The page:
There are a few things I have taken away from this year’s Prudential Ride London-Surrey 100 other than a medal, and the main one is that I never plan to do it again.
I feel terrible writing that, especially having pushed my bike alongside thousands of remarkably chipper participants around some sizeable chunks of the route. You can’t help but smile when someone attempts to get a Mexican wave going, or demands that everyone sing happy birthday to his friend.
Spirits were high, even by the time the stoppages began to nudge double figures. And this is when I realised I had no place being there.
The organisers released 26,000 cyclists onto the closed roads of London and Surrey on Sunday, plus another 3,000 on a new 46 mile route. That is an ambitious goal at the best of times let alone doing it to a deadline with the prospect of a professional race barrelling along the same 100-mile course later in the day.
With those sorts of numbers the potential for disaster is omnipresent. One minor shoulder bump, one clipped wheel, one unnoticed pothole and you set off a chain reaction that can put people in hospital. And people were indeed put in hospital as a result of crashes. I don’t know the specifics of the incidents, but the numbers speak for themselves. Three serious injuries, 33 admitted to casualty. Although not thought to be related to a crash, one participant later died as a result of a heart attack he suffered on the course.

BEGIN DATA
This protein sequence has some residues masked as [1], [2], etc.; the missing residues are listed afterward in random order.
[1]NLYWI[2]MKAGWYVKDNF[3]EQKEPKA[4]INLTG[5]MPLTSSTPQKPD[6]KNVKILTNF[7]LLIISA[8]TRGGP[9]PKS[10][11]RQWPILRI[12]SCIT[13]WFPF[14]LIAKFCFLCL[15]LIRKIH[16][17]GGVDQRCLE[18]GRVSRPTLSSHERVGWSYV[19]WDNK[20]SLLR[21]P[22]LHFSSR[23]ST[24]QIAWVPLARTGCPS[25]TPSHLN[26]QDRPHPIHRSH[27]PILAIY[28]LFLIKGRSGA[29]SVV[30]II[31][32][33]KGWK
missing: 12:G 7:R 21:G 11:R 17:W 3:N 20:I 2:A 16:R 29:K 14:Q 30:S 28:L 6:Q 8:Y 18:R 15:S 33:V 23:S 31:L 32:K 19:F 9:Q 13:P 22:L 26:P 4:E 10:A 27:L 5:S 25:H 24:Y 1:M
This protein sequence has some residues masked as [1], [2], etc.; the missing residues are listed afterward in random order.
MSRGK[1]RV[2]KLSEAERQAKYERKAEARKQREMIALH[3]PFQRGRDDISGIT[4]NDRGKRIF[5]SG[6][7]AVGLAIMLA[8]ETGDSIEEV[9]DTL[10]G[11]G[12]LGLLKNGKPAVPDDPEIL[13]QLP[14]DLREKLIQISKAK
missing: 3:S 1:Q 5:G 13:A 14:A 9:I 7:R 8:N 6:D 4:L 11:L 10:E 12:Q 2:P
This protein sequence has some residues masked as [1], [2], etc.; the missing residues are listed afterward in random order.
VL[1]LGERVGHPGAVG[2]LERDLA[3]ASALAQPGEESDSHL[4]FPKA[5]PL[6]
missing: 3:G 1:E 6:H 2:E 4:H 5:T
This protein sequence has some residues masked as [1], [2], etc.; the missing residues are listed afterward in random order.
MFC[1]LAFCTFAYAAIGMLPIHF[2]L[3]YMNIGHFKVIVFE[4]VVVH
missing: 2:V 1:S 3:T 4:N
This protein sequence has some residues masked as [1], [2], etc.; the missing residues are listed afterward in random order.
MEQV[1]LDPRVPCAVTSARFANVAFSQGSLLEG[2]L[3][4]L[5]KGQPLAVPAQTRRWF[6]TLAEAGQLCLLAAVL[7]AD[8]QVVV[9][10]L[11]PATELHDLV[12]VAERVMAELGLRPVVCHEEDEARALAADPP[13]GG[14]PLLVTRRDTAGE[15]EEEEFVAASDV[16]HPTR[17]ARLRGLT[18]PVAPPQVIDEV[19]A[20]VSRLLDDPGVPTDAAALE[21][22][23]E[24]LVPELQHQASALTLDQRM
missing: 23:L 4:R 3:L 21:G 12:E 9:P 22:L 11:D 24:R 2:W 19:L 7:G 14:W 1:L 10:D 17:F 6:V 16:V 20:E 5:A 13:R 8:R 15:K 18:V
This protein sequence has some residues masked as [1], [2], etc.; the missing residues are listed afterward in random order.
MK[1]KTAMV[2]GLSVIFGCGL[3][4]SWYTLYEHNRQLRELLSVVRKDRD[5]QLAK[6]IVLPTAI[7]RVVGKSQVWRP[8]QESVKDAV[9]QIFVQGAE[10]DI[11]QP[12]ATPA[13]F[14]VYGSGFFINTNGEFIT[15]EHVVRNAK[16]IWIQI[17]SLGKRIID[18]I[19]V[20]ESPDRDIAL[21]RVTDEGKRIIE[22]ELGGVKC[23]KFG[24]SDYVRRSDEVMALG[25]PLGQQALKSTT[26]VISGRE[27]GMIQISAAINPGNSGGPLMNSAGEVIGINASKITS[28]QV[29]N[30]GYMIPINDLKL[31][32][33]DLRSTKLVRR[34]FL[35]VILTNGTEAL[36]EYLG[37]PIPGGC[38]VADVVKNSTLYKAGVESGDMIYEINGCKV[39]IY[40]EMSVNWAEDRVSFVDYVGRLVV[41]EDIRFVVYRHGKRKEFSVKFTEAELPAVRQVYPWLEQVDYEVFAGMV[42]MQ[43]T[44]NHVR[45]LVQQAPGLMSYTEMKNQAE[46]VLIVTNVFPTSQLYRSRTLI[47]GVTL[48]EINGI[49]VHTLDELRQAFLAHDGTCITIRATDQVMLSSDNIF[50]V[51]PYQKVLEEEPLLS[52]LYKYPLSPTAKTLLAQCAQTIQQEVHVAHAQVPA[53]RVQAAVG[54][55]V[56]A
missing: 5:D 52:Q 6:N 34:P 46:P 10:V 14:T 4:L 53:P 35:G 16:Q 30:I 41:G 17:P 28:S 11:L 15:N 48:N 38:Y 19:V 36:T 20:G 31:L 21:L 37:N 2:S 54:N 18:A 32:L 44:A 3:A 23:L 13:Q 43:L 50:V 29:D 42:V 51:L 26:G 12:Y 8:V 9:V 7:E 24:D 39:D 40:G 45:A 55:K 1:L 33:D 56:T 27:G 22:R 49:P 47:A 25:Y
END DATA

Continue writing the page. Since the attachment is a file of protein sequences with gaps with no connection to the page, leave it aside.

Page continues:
If you want to look at it with a cold statistical eye, you might expect this kind of casualty rate among that number of riders. It doesn’t make it acceptable.
But what do you do? Someone asked me exactly that in a Tweet and I struggled to think of anything that could be done to make it safer.
This event is run by the organisers of the London Marathon. They have years of experience in dispatching tens of thousands of individuals off around a course. The difference between the London Marathon and Ride London is the bikes. In marathons, there's not really any such thing as a high velocity accident.
Marathon runners don’t hit trees. If they collide with each other they probably won’t fall over too seriously. Also, everyone, from an early age, can run. It comes naturally.
Not everyone can ride a bike. But the real problem is, they think they can. Because there are different definitions of being able to ride a bike and Ride London has to cater for all of them.
If, for instance, you happen to be someone who is fairly fit because you ride a lot to work, you’re going to think you can accomplish a 100 mile ride without a problem. Likewise if you maybe nip off for a saunter every couple of weeks. Or you might be fairly new to the sport but want to raise money. You’ll put your training in and will be more than ready to cover the miles.
What none of the above considers is the added complication of cycling in close proximity to others for an extended period of time. We’re not talking about 20 minutes down Boris’s Superhighway here, we’re talking mile after mile, and at any moment that person next to you could veer into your path.